Reforming The Webby Awards

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I’m not griping about Tuesday night’s Webby Awards simply because MotherJones.com, winner of 2005 and 2006 Webbys for Best Political Blog, wasn’t even nominated this year. I’m griping because I don’t think that the awards show is headed in the right direction.

First, it’s not televised. The result is that awards nominees don’t get the same attention that Broadway performers (at the Tonys) or even sound technicians (at the Oscars) do. Why can’t web awards be a full-fledged red carpet event? With Tim Gunn tactfully commenting on Arianna Huffington’s poor taste in dress, or kooky Joan Rivers telling Kevin Drum that his wife looks great, even though he has actually brought his cat Domino as his date?

In its infancy, it was nice that Webby Award winners were limited to five word speeches. But now that so many winners are among the world’s best and brightest, I think we’d all like to hear what they have to say in more than 1/3 of a haiku.

As for the award categories themselves, they need to be reformed. Individual bloggers, entrepreneurs, philanthropists, and other talented people don’t get the recognition they deserve by way of the Webby’s current list of 70 generalized categories.

And while Mother Jones has clearly reaped the benefits of winning these awards, the fact that they are “pay to play” makes it such that some web sites never get the recognition they deserve.

Maybe it’s up to someone else to start a new system of web-based awards. How would one go about doing this? Easy: First give the awards more visibility and hype than the Webbys, then give the winners a higher karat statuette.

REAL QUICK, REAL URGENT

Minority rule, corruption, disinformation, attacks on those who dare tell the truth: There is a direct line from what's happening in Russia and Ukraine to what's happening here at home. And that's what MoJo's Monika Bauerlein writes about in "Their Fight Is Our Fight" to unpack the information war we find ourselves in and share a few examples to show why the power of independent, reader-supported journalism is such a threat to authoritarians.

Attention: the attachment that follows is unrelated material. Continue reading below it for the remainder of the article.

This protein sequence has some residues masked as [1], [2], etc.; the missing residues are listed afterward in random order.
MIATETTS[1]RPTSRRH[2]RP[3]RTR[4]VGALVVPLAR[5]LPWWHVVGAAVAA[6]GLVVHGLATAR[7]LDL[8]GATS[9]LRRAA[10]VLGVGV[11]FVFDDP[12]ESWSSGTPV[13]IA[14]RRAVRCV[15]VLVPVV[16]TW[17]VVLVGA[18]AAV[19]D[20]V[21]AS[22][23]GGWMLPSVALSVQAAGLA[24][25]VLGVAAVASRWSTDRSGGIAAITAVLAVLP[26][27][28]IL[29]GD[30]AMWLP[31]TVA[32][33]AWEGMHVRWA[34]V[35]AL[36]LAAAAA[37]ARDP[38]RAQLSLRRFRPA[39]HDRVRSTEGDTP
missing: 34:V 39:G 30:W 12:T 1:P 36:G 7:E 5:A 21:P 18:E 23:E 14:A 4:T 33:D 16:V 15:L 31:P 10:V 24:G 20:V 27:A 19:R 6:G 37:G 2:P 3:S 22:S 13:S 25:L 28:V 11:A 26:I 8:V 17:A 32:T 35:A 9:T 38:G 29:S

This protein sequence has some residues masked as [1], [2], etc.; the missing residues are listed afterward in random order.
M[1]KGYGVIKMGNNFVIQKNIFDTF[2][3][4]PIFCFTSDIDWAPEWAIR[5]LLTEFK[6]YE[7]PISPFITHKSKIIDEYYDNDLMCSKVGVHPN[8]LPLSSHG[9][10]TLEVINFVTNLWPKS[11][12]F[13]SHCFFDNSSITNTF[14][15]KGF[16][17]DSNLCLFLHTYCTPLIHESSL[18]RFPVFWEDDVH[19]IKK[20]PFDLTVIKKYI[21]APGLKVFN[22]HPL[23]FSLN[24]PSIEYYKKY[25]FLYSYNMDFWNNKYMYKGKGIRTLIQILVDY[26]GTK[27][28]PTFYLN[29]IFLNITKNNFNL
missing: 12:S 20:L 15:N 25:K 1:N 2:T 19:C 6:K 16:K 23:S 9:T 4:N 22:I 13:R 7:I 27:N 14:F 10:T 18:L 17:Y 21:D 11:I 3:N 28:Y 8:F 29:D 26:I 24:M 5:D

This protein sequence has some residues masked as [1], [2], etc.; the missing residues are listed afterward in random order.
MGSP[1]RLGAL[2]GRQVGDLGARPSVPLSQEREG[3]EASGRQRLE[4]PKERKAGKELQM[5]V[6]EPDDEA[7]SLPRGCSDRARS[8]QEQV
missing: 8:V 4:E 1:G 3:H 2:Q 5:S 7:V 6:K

Corrupt leaders the world over can (and will) try to shut down the truth, but when the truth has millions of people on its side, you can't keep it down for good. And there's no more powerful or urgent argument for your support of Mother Jones' journalism right now than that. We need to raise about $450,000 to hit our online fundraising budget in these next few months, so please read more from Monika and pitch in if you can.

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REAL QUICK, REAL URGENT

Minority rule, corruption, disinformation, attacks on those who dare tell the truth: There is a direct line from what's happening in Russia and Ukraine to what's happening here at home. And that's what MoJo's Monika Bauerlein writes about in "Their Fight Is Our Fight" to unpack the information war we find ourselves in and share a few examples to show why the power of independent, reader-supported journalism is such a threat to authoritarians.

Corrupt leaders the world over can (and will) try to shut down the truth, but when the truth has millions of people on its side, you can't keep it down for good. And there's no more powerful or urgent argument for your support of Mother Jones' journalism right now than that. We need to raise about $450,000 to hit our online fundraising budget in these next few months, so please read more from Monika and pitch in if you can.

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